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Understanding High Deductible Health Plans and the Role of: Health Savings Accounts Health Reimbursement Arrangements UNITED STATES OFFICE OF PERSONNEL MANAGEMENT OPM is pleased to offer a new health care option.

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Understanding High Deductible Health Plans and the Role of:

Health Savings Accounts

Health Reimbursement Arrangements

UNITED STATES OFFICE OF PERSONNEL MANAGEMENT


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OPM is pleased to offer a new health care option.

HDHPs will give the Federal Team additional opportunities to save and better manage their hard-earned dollars.

The Federal Team will be able to enroll in HDHPs this Open Season.

High Deductible Health Plans (HDHP) and Open Season


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High Deductible Health Plans – Part 1

Part 1:

High Deductible Health Plan

Intended to cover serious illness or injury

Preventive Care

First dollar coverage, or co-payment

or a limited benefit amount

Or

Part 2A:

Health Savings Account

Dollars for healthcare expenses

Part 2B:

Health Reimbursement

Arrangement

Credits for healthcare expenses


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High Deductible Health Plans (HDHP) provide insurance coverage.

Service delivery in HDHP programs may be offered with a:

Preferred Provider Organization (PPO)

Health Maintenance Organization (HMO)

Point of Service (POS)

Depending on the HDHP, you may have the choice of using in-network or out-of-network providers. Using in-network providers will save you money.

The Basics of High Deductible Health Plans


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With the exception of preventive care, coverage. the annual deductible must be met before plan benefits are paid.

An exception is made for preventive care services which are paid after a small deductible or co-payment. A maximum dollar amount (up to $300, for instance) may apply.

An HDHP with a Health Savings Account (HSA) or a Health Reimbursement Arrangement (HRA):

Helps to build savings for future medical expenses

Allows greater flexibility over how you use your health care dollars

The Basics of High Deductible Health Plans Cont.


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HDHPs must have minimum deductibles of: coverage.

$1,050 for Self-Only coverage

$2,100 for Self and Family coverage

HDHPs have higher annual out-of-pocket limits than many plans. The maximum in-network, out-of-pocket limits for HDHPs in the FEHB Program are:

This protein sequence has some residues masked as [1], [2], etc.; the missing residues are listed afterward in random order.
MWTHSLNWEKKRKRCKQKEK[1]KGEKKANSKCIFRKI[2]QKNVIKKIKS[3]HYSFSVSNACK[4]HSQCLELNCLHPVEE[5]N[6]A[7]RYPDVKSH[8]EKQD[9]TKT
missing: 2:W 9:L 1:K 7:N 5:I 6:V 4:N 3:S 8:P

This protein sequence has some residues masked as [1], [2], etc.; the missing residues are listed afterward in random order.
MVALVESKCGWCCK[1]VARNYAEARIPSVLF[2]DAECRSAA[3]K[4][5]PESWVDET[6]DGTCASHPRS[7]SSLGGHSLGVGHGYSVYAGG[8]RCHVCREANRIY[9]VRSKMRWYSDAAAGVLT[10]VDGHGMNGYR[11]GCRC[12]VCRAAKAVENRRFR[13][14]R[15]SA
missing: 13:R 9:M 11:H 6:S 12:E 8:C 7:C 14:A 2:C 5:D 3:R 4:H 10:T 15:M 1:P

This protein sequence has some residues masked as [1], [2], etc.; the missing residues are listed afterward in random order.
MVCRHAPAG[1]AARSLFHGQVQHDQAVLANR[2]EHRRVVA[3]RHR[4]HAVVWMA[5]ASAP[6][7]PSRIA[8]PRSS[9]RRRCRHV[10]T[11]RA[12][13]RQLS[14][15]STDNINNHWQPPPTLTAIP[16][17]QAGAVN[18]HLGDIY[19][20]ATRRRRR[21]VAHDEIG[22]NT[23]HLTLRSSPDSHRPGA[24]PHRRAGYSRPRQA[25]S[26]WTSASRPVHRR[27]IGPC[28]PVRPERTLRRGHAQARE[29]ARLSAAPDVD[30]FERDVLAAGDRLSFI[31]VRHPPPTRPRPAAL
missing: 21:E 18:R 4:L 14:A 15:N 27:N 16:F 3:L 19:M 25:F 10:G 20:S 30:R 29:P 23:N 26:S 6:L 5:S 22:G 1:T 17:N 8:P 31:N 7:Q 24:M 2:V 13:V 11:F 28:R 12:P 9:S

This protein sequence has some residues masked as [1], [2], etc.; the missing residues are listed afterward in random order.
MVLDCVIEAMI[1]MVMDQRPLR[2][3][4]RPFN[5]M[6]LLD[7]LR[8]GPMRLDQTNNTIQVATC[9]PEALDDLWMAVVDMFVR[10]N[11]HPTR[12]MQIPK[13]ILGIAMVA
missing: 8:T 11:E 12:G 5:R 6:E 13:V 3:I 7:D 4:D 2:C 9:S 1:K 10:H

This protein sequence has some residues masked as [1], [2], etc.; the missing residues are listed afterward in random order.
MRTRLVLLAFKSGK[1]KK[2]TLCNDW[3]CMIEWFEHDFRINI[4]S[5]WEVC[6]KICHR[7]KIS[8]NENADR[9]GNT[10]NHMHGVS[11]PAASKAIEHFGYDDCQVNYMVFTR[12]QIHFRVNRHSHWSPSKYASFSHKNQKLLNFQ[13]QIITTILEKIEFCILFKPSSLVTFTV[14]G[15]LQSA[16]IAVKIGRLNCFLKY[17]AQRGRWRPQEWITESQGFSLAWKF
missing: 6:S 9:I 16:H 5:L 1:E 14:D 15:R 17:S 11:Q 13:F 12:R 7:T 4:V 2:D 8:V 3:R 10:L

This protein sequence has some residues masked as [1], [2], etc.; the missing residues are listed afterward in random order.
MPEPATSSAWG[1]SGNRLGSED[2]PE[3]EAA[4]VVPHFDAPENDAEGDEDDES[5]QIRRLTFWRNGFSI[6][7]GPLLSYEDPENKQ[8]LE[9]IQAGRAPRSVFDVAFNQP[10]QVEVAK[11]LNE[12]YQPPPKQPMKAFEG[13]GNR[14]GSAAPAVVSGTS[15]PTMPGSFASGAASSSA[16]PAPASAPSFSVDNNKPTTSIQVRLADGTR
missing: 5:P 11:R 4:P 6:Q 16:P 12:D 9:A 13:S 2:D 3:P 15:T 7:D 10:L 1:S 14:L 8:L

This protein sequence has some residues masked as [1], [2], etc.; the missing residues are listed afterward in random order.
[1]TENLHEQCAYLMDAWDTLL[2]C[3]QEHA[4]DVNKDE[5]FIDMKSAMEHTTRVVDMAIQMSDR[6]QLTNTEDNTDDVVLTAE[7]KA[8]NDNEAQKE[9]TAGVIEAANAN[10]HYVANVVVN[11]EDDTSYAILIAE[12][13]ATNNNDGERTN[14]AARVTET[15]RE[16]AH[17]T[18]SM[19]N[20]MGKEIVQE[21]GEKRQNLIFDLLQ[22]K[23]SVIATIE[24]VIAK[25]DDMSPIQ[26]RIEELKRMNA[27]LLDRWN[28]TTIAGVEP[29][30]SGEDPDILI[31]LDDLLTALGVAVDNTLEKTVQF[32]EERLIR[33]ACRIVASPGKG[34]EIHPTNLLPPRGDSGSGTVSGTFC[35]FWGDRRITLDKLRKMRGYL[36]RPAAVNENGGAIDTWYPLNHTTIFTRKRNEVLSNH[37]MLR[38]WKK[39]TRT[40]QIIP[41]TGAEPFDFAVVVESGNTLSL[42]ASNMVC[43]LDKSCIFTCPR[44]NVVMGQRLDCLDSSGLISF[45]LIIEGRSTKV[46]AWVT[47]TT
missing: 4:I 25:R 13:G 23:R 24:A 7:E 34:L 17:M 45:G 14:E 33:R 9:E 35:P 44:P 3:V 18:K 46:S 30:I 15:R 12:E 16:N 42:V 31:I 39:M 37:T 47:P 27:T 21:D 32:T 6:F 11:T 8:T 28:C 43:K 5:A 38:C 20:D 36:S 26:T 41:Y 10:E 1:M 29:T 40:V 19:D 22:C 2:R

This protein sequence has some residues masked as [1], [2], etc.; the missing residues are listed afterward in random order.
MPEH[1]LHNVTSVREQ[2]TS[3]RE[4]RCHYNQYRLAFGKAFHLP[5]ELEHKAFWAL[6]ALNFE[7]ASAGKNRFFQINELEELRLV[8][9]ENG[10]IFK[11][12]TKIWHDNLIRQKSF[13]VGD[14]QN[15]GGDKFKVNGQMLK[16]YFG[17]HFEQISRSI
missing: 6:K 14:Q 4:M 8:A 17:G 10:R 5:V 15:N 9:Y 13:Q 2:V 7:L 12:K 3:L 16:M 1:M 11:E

$5,000 for Self coverage

$10,000 for Self and Family coverage

The Basics of High Deductible Health Plans Cont.


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How Out-of-Pocket Costs Are Counted Towards the Catastrophic Limits

Which expenses count towards the catastrophic limit?


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Health Savings Account – Part 2A Limits

Part 1:

High Deductible Health Plan

Intended to cover serious illness or injury

Preventive Care

First dollar coverage, or co-payment

or a limited benefit amount

Or

Part 2A:

Health Savings Account

Dollars for healthcare expenses

Part 2B:

Health Reimbursement

Arrangement

Credits for healthcare expenses


The basics of a health savings account l.jpg

A Health Savings Account (HSA) and a Health Reimbursement Arrangement (HRA) provide a tax-advantaged way to save for future medical expenses.

An HSA is a component of a High Deductible Health Plan (HDHP). You must be enrolled in an HDHP to have an HSA.

Insurance + Tax-Advantaged Savings Vehicle = HDHP/HSA

An HSA is an account that you own for the purpose of paying qualified medical expenses for yourself, your spouse, and your dependents.

The Basics of a Health Savings Account


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Your HSA may be funded up to your HDHP’s deductible through the “premium pass through” and your voluntary contributions.

Your voluntary contribution is made directly to an IRS approved trustee administering the HSA.

Plan $$ + member’s own contribution $$ + earned interest = HSA

Funding Your HSA


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By law, you must enroll in an HDHP to be through the “premium pass through” and your voluntary contributions.eligible for an HSA.

By law, you are not eligible for an HSA if you:

are enrolled in Medicare,

are covered by another health care plan that is not an HDHP,

can be claimed as a dependent on someone else’s tax return,

are enrolled in a general Health Care Flexible Spending Account (or covered by a spouse’s FSA),

are covered by a non-HDHP such as TRICARE and TRICARE For Life, or

are covered by VA benefits and have used VA medical services within the previous 3 months.

The HDHP helps you determine your eligibility for an HSA.

If you do not qualify for an HSA, your HDHP will establish a Health Reimbursement Arrangement (HRA) for you.

Eligibility for aHealth Savings Account


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Tax-deductible contributions through the “premium pass through” and your voluntary contributions.